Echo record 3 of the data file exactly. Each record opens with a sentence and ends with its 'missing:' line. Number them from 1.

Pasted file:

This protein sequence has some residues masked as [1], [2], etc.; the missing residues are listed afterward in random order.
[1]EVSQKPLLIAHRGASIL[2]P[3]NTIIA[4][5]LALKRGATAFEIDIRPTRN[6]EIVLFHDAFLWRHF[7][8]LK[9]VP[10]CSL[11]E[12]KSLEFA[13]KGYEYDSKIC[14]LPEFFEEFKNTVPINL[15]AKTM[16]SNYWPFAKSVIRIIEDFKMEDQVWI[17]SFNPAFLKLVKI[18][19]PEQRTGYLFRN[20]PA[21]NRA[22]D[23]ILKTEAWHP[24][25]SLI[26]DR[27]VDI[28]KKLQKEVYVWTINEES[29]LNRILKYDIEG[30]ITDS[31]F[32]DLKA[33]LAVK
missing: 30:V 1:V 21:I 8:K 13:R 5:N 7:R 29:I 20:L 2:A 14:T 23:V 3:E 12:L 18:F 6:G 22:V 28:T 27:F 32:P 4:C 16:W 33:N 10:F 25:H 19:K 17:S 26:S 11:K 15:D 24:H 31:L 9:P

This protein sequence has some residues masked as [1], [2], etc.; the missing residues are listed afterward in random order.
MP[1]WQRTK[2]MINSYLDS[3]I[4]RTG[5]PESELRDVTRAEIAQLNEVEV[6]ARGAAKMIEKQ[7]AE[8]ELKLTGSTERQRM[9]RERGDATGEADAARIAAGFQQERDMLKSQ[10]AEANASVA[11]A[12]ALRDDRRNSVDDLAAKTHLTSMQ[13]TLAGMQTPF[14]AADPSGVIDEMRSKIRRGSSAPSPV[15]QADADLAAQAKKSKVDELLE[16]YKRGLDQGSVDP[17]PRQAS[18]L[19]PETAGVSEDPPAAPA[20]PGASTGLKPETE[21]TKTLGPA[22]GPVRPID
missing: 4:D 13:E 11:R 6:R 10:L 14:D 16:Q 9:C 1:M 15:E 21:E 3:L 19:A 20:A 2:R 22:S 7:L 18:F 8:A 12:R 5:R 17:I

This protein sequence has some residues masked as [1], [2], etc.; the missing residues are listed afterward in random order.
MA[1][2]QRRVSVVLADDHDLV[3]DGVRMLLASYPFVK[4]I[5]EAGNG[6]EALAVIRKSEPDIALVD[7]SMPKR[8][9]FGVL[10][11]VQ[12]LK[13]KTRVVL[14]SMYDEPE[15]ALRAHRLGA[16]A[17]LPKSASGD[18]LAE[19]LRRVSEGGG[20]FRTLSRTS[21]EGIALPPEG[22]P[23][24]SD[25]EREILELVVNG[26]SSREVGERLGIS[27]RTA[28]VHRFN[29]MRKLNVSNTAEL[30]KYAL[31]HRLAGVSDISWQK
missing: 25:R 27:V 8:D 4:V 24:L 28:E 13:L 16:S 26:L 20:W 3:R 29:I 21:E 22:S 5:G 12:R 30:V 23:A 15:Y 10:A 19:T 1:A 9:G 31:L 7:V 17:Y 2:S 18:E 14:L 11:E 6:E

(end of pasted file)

This protein sequence has some residues masked as [1], [2], etc.; the missing residues are listed afterward in random order.
MA[1][2]QRRVSVVLADDHDLV[3]DGVRMLLASYPFVK[4]I[5]EAGNG[6]EALAVIRKSEPDIALVD[7]SMPKR[8][9]FGVL[10][11]VQ[12]LK[13]KTRVVL[14]SMYDEPE[15]ALRAHRLGA[16]A[17]LPKSASGD[18]LAE[19]LRRVSEGGG[20]FRTLSRTS[21]EGIALPPEG[22]P[23][24]SD[25]EREILELVVNG[26]SSREVGERLGIS[27]RTA[28]VHRFN[29]MRKLNVSNTAEL[30]KYAL[31]HRLAGVSDISWQK
missing: 25:R 27:V 8:D 4:V 24:L 28:E 13:L 16:S 26:L 20:W 3:R 29:I 21:E 22:S 5:G 12:R 30:V 23:A 15:Y 10:A 19:T 1:A 9:G 31:L 7:V 17:Y 2:S 18:E 14:L 11:E 6:E